The above study doesn’t suggest punitive measures should be done away with entirely. Repercussions need to be in place, and that’s been the main focus of MLB’s Joint Domestic Violence policy.
The optics of Russell’s (and other’s) punishment matter to the public. 40-game suspensions are a step in the right direction. MLB took no action at all prior to 2015. But the suspensions only lessen the perceived severity when they’re less severe than other punishments that MLB administers. After serving a 75-game suspension, Osuna was eligible to pitch in the postseason, something that Robinson Cano was not eligible to do after serving a longer suspension for a PED violation, a nonviolent offense.
Punishment for the abuser is but one aspect of domestic violence prevention but it could be the least important. One reason why the suspensions never feel satisfactory is because they exist only to hurt the abuser. Former Editor of Beyond the Box Score Henry Druschel wrote last season:
“We tend to talk about justice as if it’s a contest or sporting event. The victim and the offender are placed in opposition to each other, excluding all others from the scope of inquiry. Hoping for the best for one party is viewed as equivalent to hoping for the worst for the other. And the converse is accepted as well: To help one, we hurt the other.”
Part of MLB’s external education should include domestic violence being taken as seriously as using drugs to gain a competitive advantage. A larger part should focus on how it raises attention and helps prevent domestic violence among its players and in their communities.
Under the current policy, education and trainings for both employees and supervisors are in place, but they don’t appear to be mandatory. MLB should not only mandate domestic violence education, but it should be expanded as well. Teams should also monitor substance abuse and mental health. Access to therapy should be provided and strongly encouraged.
This sounds like what Epstein has promised. These are systems that should have been in place before Melisa Reidy and others suffered abuse at the hands of their partners, but hopefully they’ll prevent violence in the future.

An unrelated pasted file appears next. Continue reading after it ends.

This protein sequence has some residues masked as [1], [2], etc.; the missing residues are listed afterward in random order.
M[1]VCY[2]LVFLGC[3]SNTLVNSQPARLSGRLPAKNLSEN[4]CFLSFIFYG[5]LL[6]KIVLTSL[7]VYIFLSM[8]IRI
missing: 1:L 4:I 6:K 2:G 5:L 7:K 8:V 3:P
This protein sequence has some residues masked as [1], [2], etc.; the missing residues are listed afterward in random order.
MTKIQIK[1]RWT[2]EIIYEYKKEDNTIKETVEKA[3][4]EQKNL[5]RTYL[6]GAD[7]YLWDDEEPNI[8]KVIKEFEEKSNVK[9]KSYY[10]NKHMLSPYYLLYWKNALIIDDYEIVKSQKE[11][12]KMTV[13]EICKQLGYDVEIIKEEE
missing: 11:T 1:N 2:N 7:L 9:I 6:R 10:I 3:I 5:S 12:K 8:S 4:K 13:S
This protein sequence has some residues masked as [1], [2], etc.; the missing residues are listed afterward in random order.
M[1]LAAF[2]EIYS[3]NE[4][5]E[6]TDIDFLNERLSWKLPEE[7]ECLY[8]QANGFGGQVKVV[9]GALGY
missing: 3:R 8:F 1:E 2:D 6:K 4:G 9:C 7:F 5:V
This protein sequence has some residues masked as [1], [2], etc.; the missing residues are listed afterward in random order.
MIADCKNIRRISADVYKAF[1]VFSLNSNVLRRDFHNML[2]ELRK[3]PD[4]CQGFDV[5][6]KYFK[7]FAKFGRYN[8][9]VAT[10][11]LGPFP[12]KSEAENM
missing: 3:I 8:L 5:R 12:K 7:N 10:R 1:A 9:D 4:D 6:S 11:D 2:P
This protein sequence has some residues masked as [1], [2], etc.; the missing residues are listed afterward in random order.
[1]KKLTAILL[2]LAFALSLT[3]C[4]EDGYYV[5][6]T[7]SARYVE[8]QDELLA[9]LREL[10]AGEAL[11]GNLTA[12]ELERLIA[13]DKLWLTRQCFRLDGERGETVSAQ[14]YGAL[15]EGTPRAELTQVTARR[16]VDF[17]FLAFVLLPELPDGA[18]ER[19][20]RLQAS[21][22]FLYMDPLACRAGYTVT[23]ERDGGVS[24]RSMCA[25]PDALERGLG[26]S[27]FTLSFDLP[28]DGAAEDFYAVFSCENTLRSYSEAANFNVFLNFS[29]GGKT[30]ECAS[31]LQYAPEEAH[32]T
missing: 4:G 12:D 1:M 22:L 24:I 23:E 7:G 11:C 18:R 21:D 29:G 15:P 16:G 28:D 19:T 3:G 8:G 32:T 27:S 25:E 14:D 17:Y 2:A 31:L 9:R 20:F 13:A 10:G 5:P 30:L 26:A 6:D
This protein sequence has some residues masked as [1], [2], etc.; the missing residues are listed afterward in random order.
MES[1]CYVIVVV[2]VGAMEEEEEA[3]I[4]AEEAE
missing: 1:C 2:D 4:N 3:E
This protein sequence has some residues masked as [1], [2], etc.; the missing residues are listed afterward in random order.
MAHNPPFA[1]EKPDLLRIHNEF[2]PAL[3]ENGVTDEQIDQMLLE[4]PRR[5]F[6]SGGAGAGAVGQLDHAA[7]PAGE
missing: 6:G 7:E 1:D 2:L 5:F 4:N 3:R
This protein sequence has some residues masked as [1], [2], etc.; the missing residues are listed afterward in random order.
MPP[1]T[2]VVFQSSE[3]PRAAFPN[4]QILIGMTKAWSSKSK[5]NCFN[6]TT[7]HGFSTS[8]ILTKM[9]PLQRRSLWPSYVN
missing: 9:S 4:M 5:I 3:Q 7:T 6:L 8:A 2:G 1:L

If we can take the Cubs and Russell at their word, the correct measures are taking place, but the statements still feel hollow. MLB simply isn’t doing enough about domestic violence.
For MLB to adopt league-wide trainings for players and coaches to recognize signs of domestic abuse in themselves and others is good, but for the most part, players are reaching the professional level when they’re already adults. MLB can’t control what high schools and colleges are teaching their athletes about domestic violence, but that doesn’t mean MLB is powerless in that area.
“Education is but one tool. Another, more powerful tool, is branding. MLB and other pro sports leagues are adept at building awareness for causes they trumpet… It would be fantastic if MLB could organize a campaign to talk about domestic violence, one involving players, and encourage teams to give a portion of their gate receipts on a specific day or days of the season to women’s shelters. Talking about domestic violence, bringing it more into the light, will help people better understand the sort of trauma victims go through, not just in the immediate aftermath of domestic violence, but for their entire lives.”
If the Cubs and MLB are serious about ending domestic violence, they will not only expand their internal education, but their external education as well. MLB can get entire baseball stadiums to stand and show the names of people affected by cancer, and they do this when they have the most eyes on them. They could do the same for survivors of abuse. Until then, every suspension will be nothing but posturing, every contract given to an abuser a tacit admission that baseball doesn’t care.
Kenny Kelly is a writer for Beyond the Box Score, McCovey Chronicles, and BP Wrigleyville.